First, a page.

that carried them to the loamy 
underworld, and back—

and each so beautiful, 
with its thin stem like a mast, and the still-soft 
cotyledon leaves, twin sails.

I place them in rows on the ground, 
like children of an enemy.

And then…the ebony. So young 
and so well-defended, nothing 
but a bristling handful of thorns.

Scrabbling, I find its tap root, like no limb I know 
but sinuous and strong, and now scraped 
naked-white by my trowel blows. 
Metal to flesh. Metal to flesh.

It snakes down, and down, disappearing 
in grim and compacted dirt, where this year, 
I find, I don’t have strength to reach. 

I can’t unseat it. Ignominious defeat: 
I hack and hack it below ground, until 
I’m thrown back on my heels when it snaps.
I rest on my…laurels. I’m returned 

to earth, red and disheveled after wrestling. 
Across the street, the neighbor’s child tightrope walks the curb
and gives me the side-eye, and I hear the rumble 
of the trash truck coming. And yet 

I’m not unsatisfied. I push handfuls of dirt   
into the small pit. Maybe it will come back. 
I’m fine with that.

Ode to Plants

Sofie Hutchinson

In these uncertain and unfamiliar times, I find myself retreating to the garden, to the earth, more and more throughout my day. What was once a trip or two to the veggie patch, tending to the chooks and drinking in the deepening colours of a fading summer, has developed into a moment by moment opportunity to integrate my existence outdoors. Cooking dinner, bathing, home schooling and the general tasks of the day all seem to be undertaken with the earth directly beneath my feet.

For all of us, perhaps the most generous and wholesome action, we can offer ourselves and those around us is to awaken the senses of the body, which is calling us to return to the humble garden.  

When we garden, when we tend to the earth, we feel…deeply. It is not a process of using limbs and digits to accomplish said tasks, but rather more a practice of opening. It is an extraordinary blessing that as I walk amongst nature, each of the senses within me are awaiting to be woken. The clammy heaviness of the soil on my skin, the smell of withering tomato plants as I rummage for fruit, the rising and fading away of the mudlark call are all known to me through these ways of relating to the world. It these doorways, these openings, that allow us to come into relationship with our gardens.  It is in our openness that we develop a receptivity, a sensitivity, which invites us into a practice of knowing ourselves and the earth unto which we belong.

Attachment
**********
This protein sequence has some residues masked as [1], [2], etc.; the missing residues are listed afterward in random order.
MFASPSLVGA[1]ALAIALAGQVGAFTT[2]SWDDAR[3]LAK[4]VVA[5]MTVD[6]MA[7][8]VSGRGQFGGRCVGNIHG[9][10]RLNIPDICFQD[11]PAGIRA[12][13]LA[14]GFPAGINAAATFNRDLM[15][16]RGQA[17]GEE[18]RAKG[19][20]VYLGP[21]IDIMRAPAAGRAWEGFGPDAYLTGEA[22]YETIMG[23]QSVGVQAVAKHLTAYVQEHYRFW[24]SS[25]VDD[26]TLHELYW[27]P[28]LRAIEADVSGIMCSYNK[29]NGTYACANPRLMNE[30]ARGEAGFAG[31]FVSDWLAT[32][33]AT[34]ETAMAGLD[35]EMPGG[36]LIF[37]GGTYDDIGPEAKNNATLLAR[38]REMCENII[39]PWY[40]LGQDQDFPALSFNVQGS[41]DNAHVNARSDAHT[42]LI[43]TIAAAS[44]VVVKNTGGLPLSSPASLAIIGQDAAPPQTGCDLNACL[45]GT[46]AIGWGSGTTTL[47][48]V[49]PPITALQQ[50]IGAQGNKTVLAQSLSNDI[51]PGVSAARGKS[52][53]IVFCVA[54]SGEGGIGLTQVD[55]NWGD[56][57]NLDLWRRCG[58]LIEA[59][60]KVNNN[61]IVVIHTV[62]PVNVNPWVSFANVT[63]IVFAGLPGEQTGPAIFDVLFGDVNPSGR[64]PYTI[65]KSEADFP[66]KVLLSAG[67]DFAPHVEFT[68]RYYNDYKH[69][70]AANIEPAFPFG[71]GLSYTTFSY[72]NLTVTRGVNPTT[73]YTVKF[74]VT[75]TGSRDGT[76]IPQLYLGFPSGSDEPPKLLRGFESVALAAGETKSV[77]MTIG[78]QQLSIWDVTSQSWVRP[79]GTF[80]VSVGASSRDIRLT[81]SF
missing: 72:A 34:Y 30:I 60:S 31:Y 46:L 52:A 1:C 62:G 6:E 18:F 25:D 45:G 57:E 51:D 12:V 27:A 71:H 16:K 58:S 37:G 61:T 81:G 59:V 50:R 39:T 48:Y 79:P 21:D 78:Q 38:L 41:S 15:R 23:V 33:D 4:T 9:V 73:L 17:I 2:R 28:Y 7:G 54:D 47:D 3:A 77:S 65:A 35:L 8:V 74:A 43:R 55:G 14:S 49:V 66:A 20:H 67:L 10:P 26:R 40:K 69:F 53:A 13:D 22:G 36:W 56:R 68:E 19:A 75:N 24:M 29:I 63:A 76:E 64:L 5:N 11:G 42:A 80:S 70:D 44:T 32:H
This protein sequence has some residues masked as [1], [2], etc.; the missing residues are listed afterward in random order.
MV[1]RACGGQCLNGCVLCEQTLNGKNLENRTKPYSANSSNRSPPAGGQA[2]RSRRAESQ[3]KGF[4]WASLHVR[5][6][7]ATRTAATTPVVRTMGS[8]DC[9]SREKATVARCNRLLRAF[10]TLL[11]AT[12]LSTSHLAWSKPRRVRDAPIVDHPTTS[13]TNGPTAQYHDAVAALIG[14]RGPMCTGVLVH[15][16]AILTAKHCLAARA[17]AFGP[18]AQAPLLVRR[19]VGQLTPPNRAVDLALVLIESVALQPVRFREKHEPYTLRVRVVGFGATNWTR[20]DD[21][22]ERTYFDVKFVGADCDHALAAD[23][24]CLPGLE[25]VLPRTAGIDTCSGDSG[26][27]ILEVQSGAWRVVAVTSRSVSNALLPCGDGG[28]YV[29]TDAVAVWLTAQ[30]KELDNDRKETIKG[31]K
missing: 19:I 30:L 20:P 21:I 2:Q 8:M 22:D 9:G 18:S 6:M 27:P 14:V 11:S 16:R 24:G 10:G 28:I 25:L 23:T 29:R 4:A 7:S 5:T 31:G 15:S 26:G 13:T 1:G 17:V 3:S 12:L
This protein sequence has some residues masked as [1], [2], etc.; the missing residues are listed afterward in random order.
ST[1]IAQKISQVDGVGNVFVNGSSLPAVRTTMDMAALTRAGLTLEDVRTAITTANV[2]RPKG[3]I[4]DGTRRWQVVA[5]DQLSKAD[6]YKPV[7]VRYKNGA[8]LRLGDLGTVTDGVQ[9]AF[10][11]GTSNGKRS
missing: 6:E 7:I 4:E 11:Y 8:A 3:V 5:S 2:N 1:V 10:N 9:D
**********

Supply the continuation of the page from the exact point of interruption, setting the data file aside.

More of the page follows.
One could say that to sit upon the earth, to plant a seed, to tend the soil, is a most holy ritual. A practice of devotion in its most simple but necessary form. Through the ritual of the garden, through the movement and opening of the body, through the patterns of movement and opening within the earth, we discover unshakeable ground. A stillness. A place of rest, of homecoming, of breathing. Everything.

Each time we enter into the garden we also welcome ourselves. In all our patterns of beauty and decay, form and unruliness, grandeur and seeming insignificance we nourish and draw from that which is here to nourish. We rest in the felt sense of being nurtured, so we ourselves may tend more skilfully, more compassionately, to our inner and outer gardens.